'Who Does he think he is?'

Rick Moran
Charles Krauthammer has an excellent column on Barack Obama today in which he exposes the candidate's extraordinary narcissism.

It's a given that Obama has no record of achievement that would qualify him for the presidency. Then why does he want to appear at the Brandenberg Gate and stand in the same spot as Reagan and Kennedy who had actaully earned their appearances there?

The reason is Obama is full of himself.

Obama is a three-year senator without a single important legislative achievement to his name, a former Illinois state senator who voted "present" nearly 130 times. As president of the Harvard Law Review, as law professor and as legislator, has he ever produced a single notable piece of scholarship? Written a single memorable article? His most memorable work is a biography of his favorite subject: himself.

It is a subject upon which he can dilate effortlessly. In his victory speech upon winning the nomination, Obama declared it a great turning point in history -- "generations from now we will be able to look back and tell our children that this was the moment" -- when, among other wonders, "the rise of the oceans began to slow." As Hudson Institute economist Irwin Stelzer noted in his London Daily Telegraph column, "Moses made the waters recede, but he had help." Obama apparently works alone.

Obama may think he's King Canute, but the good king ordered the tides to halt precisely to refute sycophantic aides who suggested that he had such power. Obama has no such modesty.

Krauthammer asks the ultimate question: "For the first few months of the campaign, the question about Obama was: Who is he? The question now is: Who does he think he is?"

He is our redeemer. And as Krauthammer concludes this royal take down of Obama, he points out that when Obama said that his nomination signalled that it was the "moment our planet began to heal, "Jesus practiced his healing just on the sick. Obama operates on a larger canvas."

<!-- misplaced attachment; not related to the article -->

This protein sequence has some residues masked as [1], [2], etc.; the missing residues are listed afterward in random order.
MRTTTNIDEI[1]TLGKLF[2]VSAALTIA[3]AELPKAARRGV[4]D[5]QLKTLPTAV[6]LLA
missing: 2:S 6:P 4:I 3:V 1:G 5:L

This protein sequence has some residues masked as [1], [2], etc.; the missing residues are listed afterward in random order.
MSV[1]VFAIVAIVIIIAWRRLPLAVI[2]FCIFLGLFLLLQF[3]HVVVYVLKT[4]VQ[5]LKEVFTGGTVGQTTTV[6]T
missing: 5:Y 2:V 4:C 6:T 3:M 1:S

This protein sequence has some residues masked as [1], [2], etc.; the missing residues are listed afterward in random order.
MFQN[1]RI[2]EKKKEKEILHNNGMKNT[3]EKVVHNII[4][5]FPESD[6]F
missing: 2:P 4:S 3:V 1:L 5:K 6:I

Hat Tip: Ed Lasky
Charles Krauthammer has an excellent column on Barack Obama today in which he exposes the candidate's extraordinary narcissism.

It's a given that Obama has no record of achievement that would qualify him for the presidency. Then why does he want to appear at the Brandenberg Gate and stand in the same spot as Reagan and Kennedy who had actaully earned their appearances there?

The reason is Obama is full of himself.

Obama is a three-year senator without a single important legislative achievement to his name, a former Illinois state senator who voted "present" nearly 130 times. As president of the Harvard Law Review, as law professor and as legislator, has he ever produced a single notable piece of scholarship? Written a single memorable article? His most memorable work is a biography of his favorite subject: himself.

It is a subject upon which he can dilate effortlessly. In his victory speech upon winning the nomination, Obama declared it a great turning point in history -- "generations from now we will be able to look back and tell our children that this was the moment" -- when, among other wonders, "the rise of the oceans began to slow." As Hudson Institute economist Irwin Stelzer noted in his London Daily Telegraph column, "Moses made the waters recede, but he had help." Obama apparently works alone.

Obama may think he's King Canute, but the good king ordered the tides to halt precisely to refute sycophantic aides who suggested that he had such power. Obama has no such modesty.

Krauthammer asks the ultimate question: "For the first few months of the campaign, the question about Obama was: Who is he? The question now is: Who does he think he is?"

He is our redeemer. And as Krauthammer concludes this royal take down of Obama, he points out that when Obama said that his nomination signalled that it was the "moment our planet began to heal, "Jesus practiced his healing just on the sick. Obama operates on a larger canvas."

Hat Tip: Ed Lasky